U.S. Senators John Thune (R-S.D.) and Jerry Moran (R-Kan.) today introduced common sense legislation, the Preserving America’s Family Farm Act, to prevent the Department of Labor (DOL) from enacting its controversial proposed restrictions on youth working on family farms.
Last year, DOL Secretary Hilda Solis proposed rules that would restrict family farm operations by prohibiting youth under the age of 18 from being near certain age animals without adult supervision, participating in common livestock practices such as vaccinating and hoof trimming, and handling most animals more than six months old, which would severely limit participation in 4-H and FFA activities and restrict their youth farm safety classes; operating farm machinery over 20 PTO horsepower; completing tasks at elevations over six feet high; and working at stockyards and grain and feed facilities. The language of the proposed rule is so specific it would even ban youth from operating a battery powered screwdriver or a pressurized garden hose.
“The Department of Labor has proposed 85 pages of unreasonable and overreaching rules that would unnecessarily restrict the participation of young people in agriculture related activities,” said Thune. “Family farms and farming communities teach young people responsible work ethics and these proposed rules would change that by severely limiting the commonplace activities in which young people can learn about agriculture. This is another example of the Obama administration initiating unsolicited regulations that would prohibit normal practices that have been carried out in rural areas for generations—not to mention limiting a desperately needed workforce to replace the current generation of farmers whose average age is nearing 60 years old.”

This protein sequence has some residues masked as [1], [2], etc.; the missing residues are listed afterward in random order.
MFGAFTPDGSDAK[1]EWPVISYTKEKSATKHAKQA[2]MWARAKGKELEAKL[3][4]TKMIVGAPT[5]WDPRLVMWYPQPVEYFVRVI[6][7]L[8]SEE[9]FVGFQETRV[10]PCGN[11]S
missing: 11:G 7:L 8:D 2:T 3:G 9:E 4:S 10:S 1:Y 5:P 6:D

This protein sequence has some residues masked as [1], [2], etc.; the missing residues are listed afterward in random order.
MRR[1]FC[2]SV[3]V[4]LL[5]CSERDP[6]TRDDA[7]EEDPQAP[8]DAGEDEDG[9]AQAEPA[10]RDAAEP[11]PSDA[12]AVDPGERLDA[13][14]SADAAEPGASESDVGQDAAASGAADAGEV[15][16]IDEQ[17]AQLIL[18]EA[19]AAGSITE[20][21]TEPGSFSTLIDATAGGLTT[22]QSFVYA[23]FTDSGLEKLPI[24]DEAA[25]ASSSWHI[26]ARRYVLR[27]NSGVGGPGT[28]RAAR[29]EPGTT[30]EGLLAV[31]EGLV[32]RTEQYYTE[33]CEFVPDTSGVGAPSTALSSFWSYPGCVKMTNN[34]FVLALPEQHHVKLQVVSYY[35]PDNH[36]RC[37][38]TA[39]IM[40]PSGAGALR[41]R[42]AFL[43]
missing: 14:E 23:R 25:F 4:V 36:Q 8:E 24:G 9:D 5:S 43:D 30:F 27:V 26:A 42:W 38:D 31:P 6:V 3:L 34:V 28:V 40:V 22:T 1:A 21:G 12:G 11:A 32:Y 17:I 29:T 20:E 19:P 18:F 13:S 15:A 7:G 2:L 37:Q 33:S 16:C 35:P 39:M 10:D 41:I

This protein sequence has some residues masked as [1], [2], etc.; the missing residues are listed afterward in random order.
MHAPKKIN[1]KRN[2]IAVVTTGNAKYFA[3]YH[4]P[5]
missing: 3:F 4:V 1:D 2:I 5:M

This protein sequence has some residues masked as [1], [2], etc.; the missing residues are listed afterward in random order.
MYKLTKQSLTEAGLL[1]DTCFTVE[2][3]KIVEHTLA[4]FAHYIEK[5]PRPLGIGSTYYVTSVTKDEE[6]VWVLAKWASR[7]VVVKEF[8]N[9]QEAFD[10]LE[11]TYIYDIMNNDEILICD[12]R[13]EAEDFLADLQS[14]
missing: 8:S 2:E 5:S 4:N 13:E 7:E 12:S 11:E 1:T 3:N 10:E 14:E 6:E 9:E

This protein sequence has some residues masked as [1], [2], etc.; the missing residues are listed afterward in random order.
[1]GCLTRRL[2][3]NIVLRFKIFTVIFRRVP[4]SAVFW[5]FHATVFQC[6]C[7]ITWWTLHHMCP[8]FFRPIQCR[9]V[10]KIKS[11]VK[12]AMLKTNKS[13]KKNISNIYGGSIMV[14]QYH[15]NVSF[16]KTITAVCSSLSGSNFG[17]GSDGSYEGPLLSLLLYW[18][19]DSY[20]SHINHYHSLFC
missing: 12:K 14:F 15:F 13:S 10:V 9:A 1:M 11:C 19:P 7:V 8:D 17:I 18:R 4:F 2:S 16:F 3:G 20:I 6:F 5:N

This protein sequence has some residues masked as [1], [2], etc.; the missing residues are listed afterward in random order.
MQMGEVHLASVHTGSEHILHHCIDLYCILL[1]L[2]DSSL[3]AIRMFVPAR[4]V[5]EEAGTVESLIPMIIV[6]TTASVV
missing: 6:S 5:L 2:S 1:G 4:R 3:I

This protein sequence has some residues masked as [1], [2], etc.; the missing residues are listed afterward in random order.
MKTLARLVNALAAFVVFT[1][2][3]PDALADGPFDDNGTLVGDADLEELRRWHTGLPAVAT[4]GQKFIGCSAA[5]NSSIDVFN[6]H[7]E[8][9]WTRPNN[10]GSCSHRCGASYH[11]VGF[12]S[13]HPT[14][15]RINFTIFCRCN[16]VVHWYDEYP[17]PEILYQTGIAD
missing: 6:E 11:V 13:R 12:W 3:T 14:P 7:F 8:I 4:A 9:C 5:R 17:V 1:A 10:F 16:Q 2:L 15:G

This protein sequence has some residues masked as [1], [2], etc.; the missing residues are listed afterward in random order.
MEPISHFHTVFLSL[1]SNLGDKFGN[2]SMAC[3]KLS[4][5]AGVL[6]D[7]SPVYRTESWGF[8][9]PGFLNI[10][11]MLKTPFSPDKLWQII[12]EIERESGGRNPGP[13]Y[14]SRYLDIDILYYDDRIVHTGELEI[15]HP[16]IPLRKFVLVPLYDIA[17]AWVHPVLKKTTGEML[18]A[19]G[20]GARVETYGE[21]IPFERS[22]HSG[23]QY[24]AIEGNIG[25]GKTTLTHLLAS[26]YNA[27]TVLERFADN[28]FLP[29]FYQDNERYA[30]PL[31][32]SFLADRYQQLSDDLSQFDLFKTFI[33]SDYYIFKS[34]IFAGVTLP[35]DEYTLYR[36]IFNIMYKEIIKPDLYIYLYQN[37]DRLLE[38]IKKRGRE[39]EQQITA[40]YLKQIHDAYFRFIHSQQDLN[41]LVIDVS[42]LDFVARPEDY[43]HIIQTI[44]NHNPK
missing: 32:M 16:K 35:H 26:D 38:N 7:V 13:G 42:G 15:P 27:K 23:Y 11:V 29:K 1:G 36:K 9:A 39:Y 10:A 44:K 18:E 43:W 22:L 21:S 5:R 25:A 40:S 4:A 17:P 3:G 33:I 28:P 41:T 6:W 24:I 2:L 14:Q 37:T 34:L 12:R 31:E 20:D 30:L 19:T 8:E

“There is no better example of the vast overreach of government into the everyday lives of Americans than the Department of Labor’s proposed rule to regulate young people working on farms and ranches,” Sen. Moran said. “For generations, the contributions of young people have helped family farm and ranch operations survive and prosper. If this proposal goes into effect, not only will the shrinking rural workforce be further reduced, and our nation’s youth be deprived of valuable career training opportunities, but a way of life will begin to disappear. This proposal should alarm more than just rural America. If the federal government can regulate the relationship between parents and their children on their own family’s farm, there is virtually nothing off limits when it comes to government intrusion into our lives.”
In December of last year, Thune and Moran and 28 of their Senate colleagues sent a letter to Secretary Solis requesting that the proposed rule be withdrawn and outlined numerous concerns. As of today, DOL has not responded to the bipartisan letter.
In addition to Thune and Moran, the bipartisan bill has attracted 37 cosponsors in the Senate, including: Lamar Alexander (R-Tenn.), Kelly Ayotte (R-N.H.), John Barrasso (R-Wyo.), Roy Blunt (R- Mo.), John Boozman (R-Ark.), Richard Burr (R-N.C.), Saxby Chambliss (R-Ga.), Daniel Coats (R-Ind.), Tom Coburn (R-Okla.), Thad Cochran (R-Miss.), John Cornyn (R-Texas), Mike Crapo (R-Idaho), Jim DeMint (R-S.C.), Mike Enzi (R-Wyo.), Lindsay Graham (R-S.C.), Chuck Grassley (R-Iowa), Orrin Hatch (R-Utah), John Hoeven (R-N.D.), Jim Inhofe (R-Okla.), Johnny Isakson (R-Ga.), Mike Johanns (R-Neb.), Ron Johnson (R-Wis.), Mark Kirk (R-Ill.), Jon Kyl (R-Ariz.), Mike Lee (R-Utah), Richard Lugar (R-Ind.), John McCain (R-Ariz.), Mitch McConnell (R-Ky.), Rand Paul (R-Ky.), James Risch (R-Idaho), Pat Roberts (R-Kan.), Marco Rubio (R-Fla.), Jeff Sessions (R-Ala.), Jon Tester (D-Mont.), Pat Toomey (R-Pa.), David Vitter (R-La.), and Roger Wicker (R-Miss.)